Effective Altruism is built on the idea of using evidence and reason to estimate the best thing to do. Most of the time the reasoning is a sort of utility calculus in which an action’s potential negative consequences are weighed up against its positive consequences. Many of the results of this reasoning, such as the positive impacts of vegetarianism and how to have an impactful career, are applicable to daily life. However, I think there are times when it is better to rely on one’s intuitions or principles than to use calculations.
The first issue with utility calculus is that it’s slow. For example, let’s say my friend buys a new hat that she really likes and asks me what I think of it. I find the hat hideous. Should I tell her the truth? The answer is not obvious to a utilitarian.
I could reason that my friend would want to know if the hat doesn’t look good. However, she does really like it, so she might just keep wearing the hat regardless of what people say. However, if I’m honest with her now, she would know that I am blunt and in the future would only ask me for fashion advice when she really wants it. However, telling her the truth would make me feel really uncomfortable. However, … At this point, my friend is annoyed because I’m staring off into the distance instead of answering her question.
Of course, utility calculus can lead to some important and counterintuitive insights. For example, I have decided to reduce my meat consumption and donate 10 percent of my income to charity. What these two decisions have in common is that they both have large effects that are not directly visible. They are the type of decisions that I should make by calculating.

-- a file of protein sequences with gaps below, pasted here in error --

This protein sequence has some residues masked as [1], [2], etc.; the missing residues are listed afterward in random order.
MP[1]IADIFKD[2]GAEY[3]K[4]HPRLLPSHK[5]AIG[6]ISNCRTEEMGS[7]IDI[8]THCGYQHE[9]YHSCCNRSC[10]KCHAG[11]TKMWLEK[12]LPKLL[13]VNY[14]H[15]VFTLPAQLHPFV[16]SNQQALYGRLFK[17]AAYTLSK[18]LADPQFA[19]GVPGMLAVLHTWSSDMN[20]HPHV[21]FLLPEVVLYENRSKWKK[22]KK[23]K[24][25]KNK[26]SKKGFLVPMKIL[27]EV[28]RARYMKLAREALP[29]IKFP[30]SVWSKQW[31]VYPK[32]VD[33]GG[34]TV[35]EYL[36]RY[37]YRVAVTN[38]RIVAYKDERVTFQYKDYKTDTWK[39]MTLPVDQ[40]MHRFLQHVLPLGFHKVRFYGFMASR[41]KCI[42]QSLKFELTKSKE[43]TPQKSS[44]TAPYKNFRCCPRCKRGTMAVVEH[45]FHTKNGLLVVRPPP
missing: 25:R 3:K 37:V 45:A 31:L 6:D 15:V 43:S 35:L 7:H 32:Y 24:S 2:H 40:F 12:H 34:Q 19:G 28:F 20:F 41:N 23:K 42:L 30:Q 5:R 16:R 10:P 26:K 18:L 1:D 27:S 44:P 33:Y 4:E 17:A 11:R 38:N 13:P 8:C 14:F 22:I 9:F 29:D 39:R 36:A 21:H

But here I run into the problem: How can I know which types of decisions have large, but hard to see effects? If I tried to figure out whether a decision had hard to see effects, I might as well just do a full utility calculation. Instead, I think my metric for when to do utility calculus should be (a) whether I even have enough time and (b) whether this decision seems to be a big one. How I want to spend my money and my diet both fall into this category.
There are also a few types of situations where I think we are almost always better served by following our intuitions:
The first is when we have a moral urge to help someone in a harmless way. If I see a beggar on the street I want to help him. Sure, my dollar might be more effective if given to, say, a deworming charity (provided I would actually donate that dollar). But by walking by the homeless person I am suppressing my natural urges to help people and I might even be reducing my empathy. These are the things that make me want to do good in the first place. I shouldn’t be fighting them.
Second are social situations. Social interactions are complex and it is hard to reason about how people will react to your decisions. We evolved as social creatures, so we likely have brain mechanisms specifically designed to navigate social situations. As a result, our intuitions are often far better and quicker judges of the right way to act socially than our reasoning selves are. Additionally, using utility calculus can be very off-putting to people. If I knew somebody who did a cost-benefit analysis every time he decided whether to help me I would be very suspicious of that person.
These are just my thoughts on the topic. Any input would be appreciated.